When Good Doesn’t Work the Way You Expect

About a month ago, I bared my soul to my MOPS group.  But because I write more eloquently than I speak, I put down these words first.  I’ve done some editing and sat with this post for awhile.  But now I’m ready to share it.

I have always been a “good” girl.  Rule-follower.  Non-confrontational.  A pleaser that masquerades as a peacekeeper.

I became a Christian young, when I was nine, and though I truly believe I was saved at that moment, if I’m honest with myself, I didn’t think I had much to be saved from.

I did all the “right” things. Saved sex for marriage.  Went to college and got a BA and an MRS.  Had a baby two years in and another eighteen months later.  Bought a house and a minivan.  Joined a church.

Somewhere along the way, I got the notion that as long as I was “good”, as long as I did what was expected, and did nothing that was “wrong”, then I would get the life I deserved.

Funny thing about plans is they never quite work out the way you expect.

Just eighteen months ago if you had asked me if I was happy, if I was content, if I believed in God’s plan for my life, I would have told you yes.

I would have been lying.

You see, we had a plan.  This time it was a plan I had prayed over, we had been patient with, we had prepared for…..it wasn’t like when we bought our house just so I would stop crying about being in a rental or when we got ensnared in a vacation package because we really thought we could use those free airline tickets.  (By the way, we’re a lot smarter now.  Age really can bring wisdom.  And 20/20 hindsight.)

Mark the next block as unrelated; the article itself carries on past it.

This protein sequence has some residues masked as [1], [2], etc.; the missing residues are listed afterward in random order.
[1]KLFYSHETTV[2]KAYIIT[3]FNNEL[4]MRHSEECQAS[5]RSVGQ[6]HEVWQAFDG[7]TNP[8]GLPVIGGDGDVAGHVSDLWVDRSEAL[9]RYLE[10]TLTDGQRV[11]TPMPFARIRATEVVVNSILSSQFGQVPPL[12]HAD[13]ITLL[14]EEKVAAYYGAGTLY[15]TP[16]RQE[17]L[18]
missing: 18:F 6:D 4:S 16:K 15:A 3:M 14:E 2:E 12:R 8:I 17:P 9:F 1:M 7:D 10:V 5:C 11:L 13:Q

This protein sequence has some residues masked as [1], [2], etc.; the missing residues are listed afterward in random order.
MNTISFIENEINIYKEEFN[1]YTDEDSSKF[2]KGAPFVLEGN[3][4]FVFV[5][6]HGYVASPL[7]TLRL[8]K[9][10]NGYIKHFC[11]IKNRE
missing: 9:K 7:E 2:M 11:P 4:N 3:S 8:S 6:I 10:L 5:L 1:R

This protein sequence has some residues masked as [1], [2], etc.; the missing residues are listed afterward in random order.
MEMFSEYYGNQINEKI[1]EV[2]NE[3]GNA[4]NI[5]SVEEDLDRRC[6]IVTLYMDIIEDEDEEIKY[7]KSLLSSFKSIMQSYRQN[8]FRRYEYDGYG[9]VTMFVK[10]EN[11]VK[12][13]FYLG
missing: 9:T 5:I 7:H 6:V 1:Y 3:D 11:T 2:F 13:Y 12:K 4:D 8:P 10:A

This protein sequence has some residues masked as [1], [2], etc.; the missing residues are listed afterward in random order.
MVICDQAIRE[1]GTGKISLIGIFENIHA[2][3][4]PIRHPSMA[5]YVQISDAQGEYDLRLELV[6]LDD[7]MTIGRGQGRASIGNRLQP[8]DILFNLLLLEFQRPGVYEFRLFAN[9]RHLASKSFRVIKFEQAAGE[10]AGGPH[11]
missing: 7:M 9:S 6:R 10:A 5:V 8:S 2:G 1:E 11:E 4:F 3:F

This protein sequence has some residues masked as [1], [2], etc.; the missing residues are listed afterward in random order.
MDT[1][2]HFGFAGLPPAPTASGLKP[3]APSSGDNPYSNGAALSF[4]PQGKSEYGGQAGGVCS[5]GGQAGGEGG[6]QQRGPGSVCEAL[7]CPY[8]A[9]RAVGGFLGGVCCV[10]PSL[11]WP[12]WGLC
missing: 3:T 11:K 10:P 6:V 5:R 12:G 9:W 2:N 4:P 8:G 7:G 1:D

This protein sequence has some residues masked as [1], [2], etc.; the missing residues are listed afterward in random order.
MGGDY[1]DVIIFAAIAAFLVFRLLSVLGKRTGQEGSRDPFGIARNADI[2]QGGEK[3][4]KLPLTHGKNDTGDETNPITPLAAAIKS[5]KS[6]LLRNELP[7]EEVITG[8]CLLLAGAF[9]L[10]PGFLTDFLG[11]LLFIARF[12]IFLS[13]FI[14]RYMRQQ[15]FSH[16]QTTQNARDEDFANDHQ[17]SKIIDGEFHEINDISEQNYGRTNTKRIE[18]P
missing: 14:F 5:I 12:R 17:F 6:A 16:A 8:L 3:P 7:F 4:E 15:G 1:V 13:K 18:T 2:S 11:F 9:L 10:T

The plan was simple.  I was going to quit teaching, and we would be frugal and simple and live off Joshua’s salary.  I would sub a few days a month, get this writing career cranked up, and have playdates at the park with Amelia and cupcakes in the classroom with the big girls.

It seemed like a really good plan, even when he lost his job in the FDIC takeover.  It still seemed like a really good plan, even when his new job doubled our healthcare costs and tripled our gas budget with a 45 minute commute one-way.

I was so proud of myself for holding onto faith.  But guess what?

Pride really does come before a fall.

I started my staying home gig with a part in the community theatre version Diary of Anne Frank.  Ironically, I played Mrs. Frank, a mother whose world was now out of her control.  So when the fatigue started, I thought it was opening weekend exhaustion.  Then the nausea that hit backstage on Sunday afternoon was explained away as nerves.  Then when I could hardly pry myself out of bed the next day, I figured maybe my iron was low or my thyroid levels had gone wacko again.  So I took myself over to my OB’s office where they were always so good to reassure me I was fine.  It was Madelynne’s 7th birthday, a clear, sunny September day.  I took Amelia with me and remember now how the nurses distracted her when I fell apart in the lab after my midwife told me my iron was fine, my thyroid was normal, and I was pregnant.